Third-grade inventor Frankie Sparks is back for the third book in her STEM-inspired series, and this time, she’s about to learn that the hardest part about creating a competition-winning sled is less about sled-building and more about team-building. Great for elementary school kids who love to create anything—be it art or architecture—as well as anyone who’s ever had to work on a group project.

## 5. The Pigeon HAS to Go to School! // Mo Willems (\$10)

Hyperion Books/Amazon

Mo Willems’s original pigeon book was Don’t Let the Pigeon Drive the Bus!, a thoroughly riotous, award-winning tale about a pigeon trying to convince readers to let it drive the bus when the bus driver asked them not to. In the latest story, the headstrong pigeon pivots to something it very much does not want to do—go to school. It sends a message about the value of doing things you don’t want to do, but, most importantly, it’s also really funny.

## 6. The Glass Town Game // Catherynne M. Valente (\$11)

Simon & Schuster/Amazon

Catherynne M. Valente spins a riveting fictional tale from the true story of Charlotte, Emily, Anne, and Branwell Brontë’s childhood in a Yorkshire parsonage, where they passed the time dreaming up an intricate fantasy land populated with toy soldiers. In Valente’s novel, the fantasy land comes to life, complete with whale-sized flies, Champagne flutes that play music, and fire-breathing porcelain roosters, and the siblings must use all their wit and imagination to figure out how to get home. It’s a little like Alice in Wonderland meets The Chronicles of Narnia, and perfect for fans of both.

## 7. Lambslide // Ann Patchett (\$13)

HarperCollins/Amazon

The internationally bestselling author of Bel Canto and Commonwealth is just as clever when it comes to writing for kids. In Lambslide, a group of lambs mistakenly hear lambslide instead of landslide and begin a farm-wide campaign for an actual slide for lambs. With quaint illustrations, endearing characters, and an engaging plot, this is the type of book that ends up in the family for generations.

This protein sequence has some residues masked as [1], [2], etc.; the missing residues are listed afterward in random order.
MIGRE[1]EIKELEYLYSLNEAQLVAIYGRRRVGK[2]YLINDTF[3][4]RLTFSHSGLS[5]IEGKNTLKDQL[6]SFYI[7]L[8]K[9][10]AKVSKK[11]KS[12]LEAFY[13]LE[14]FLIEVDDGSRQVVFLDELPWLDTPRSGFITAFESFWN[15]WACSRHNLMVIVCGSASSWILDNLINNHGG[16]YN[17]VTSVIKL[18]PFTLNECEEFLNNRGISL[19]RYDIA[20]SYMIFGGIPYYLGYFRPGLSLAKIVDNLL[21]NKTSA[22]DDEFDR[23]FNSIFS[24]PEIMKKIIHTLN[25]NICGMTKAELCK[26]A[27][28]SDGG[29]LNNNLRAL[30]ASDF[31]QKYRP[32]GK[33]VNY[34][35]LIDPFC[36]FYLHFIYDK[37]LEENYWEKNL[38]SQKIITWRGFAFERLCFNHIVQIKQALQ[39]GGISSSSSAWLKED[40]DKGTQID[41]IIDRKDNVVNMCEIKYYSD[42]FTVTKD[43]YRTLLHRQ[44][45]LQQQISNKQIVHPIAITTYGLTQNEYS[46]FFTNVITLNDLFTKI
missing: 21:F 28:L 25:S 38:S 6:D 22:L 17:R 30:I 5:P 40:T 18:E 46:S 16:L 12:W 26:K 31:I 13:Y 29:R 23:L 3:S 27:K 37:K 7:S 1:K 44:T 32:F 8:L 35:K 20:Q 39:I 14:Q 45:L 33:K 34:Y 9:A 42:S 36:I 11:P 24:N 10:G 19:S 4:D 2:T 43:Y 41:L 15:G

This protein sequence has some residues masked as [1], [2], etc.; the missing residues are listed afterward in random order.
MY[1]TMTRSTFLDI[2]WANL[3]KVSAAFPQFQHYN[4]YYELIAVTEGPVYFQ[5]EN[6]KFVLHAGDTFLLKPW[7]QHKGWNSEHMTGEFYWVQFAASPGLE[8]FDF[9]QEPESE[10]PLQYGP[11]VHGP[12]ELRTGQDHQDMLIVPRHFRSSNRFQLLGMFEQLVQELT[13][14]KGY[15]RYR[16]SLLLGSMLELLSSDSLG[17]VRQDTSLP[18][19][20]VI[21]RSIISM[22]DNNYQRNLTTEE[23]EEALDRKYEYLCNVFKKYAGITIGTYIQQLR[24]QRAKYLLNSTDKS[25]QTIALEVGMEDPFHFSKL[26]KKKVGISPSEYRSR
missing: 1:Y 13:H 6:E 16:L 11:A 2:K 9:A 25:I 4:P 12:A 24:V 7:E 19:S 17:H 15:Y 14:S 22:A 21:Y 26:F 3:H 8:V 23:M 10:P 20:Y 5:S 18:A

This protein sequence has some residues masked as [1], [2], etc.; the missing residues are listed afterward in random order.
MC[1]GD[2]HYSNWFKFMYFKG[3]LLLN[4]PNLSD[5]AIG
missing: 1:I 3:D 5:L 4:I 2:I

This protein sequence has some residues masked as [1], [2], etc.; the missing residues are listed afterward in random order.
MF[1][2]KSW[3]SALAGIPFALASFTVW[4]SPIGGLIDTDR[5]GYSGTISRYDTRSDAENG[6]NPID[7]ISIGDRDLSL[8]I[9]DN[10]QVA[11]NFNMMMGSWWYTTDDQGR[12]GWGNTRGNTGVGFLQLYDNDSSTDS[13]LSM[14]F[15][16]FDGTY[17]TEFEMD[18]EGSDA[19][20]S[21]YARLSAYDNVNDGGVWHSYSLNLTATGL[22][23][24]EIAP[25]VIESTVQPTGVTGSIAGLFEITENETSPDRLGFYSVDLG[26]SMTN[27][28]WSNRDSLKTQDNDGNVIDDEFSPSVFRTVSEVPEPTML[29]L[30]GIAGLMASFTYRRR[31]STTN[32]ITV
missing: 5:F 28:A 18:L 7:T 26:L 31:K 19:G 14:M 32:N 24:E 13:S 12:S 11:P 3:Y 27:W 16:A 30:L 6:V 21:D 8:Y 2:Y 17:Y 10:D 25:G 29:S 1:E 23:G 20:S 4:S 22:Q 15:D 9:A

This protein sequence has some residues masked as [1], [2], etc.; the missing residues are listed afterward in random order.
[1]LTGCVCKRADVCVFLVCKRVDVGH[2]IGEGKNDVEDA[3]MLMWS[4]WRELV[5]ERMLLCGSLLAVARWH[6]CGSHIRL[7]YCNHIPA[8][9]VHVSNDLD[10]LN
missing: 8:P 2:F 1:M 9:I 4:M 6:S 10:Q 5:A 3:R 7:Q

## 8. The Book With No Pictures // B.J. Novak (\$9)

The Office alum B.J. Novak turns storytime into a full-fledged comedic performance with The Book With No Pictures, a book filled with nonsense words and phrases like blork and blaggity blaggity, which the reader has to read aloud. For parents, it’s a blueprint for embracing their silly side. For kids, it’s a chance to see their parents not seem so parental.

## 9. Spencer’s New Pet // Jessie Sima (\$14)

Simon & Schuster/Amazon

The author of Not Quite Narwhal returns with another adorable story, this time about a boy who must avoid sharp objects in order to protect his balloon-animal pet dog. The mostly black-and-white illustrations (except for the dog, which is red) give Spencer’s New Pet a refreshingly old-fashioned feel, and the tale itself is sweet, evenly paced, and timeless.

## 10. Serafina and the Black Cloak // Robert Beatty (\$8)

Disney-Hyperion/Amazon

When children begin disappearing from the Biltmore Estate, Serafina, who secretly lives in the basement, knows the culprit is a mysterious man in a black cloak who prowls the corridors at night. This novel has everything a quality middle-grade fantasy needs, including secret passageways, a forbidden forest, unknown magic, and a scrappy heroine. And the chills and thrills don’t stop at the end—it’s the first in a series of four (so far).

## 11. The Dinosaur That Pooped Christmas // Tom Fletcher and Dougie Poynter (\$18)

This jolly, strange story about a ravenous pet dinosaur who gobbles up all of Christmas is hilarious enough on its own—and perhaps even more so when you consider that it was written by British punk rockers Tom Fletcher and Dougie Poynter from the band McFly.

## 12. This Is a Taco! // Andrew Cangelose (\$16)

Lion Forge/Amazon

A high-spirited, unique squirrel named Taco provides color commentary on regular squirrel facts in This Is a Taco!, a book that is much more than a factual guide to squirrels. In it, Taco embellishes, acts out, and sometimes completely changes the facts to be truer to his personal experience as a squirrel, which involves being opinionated and eating lots of tacos.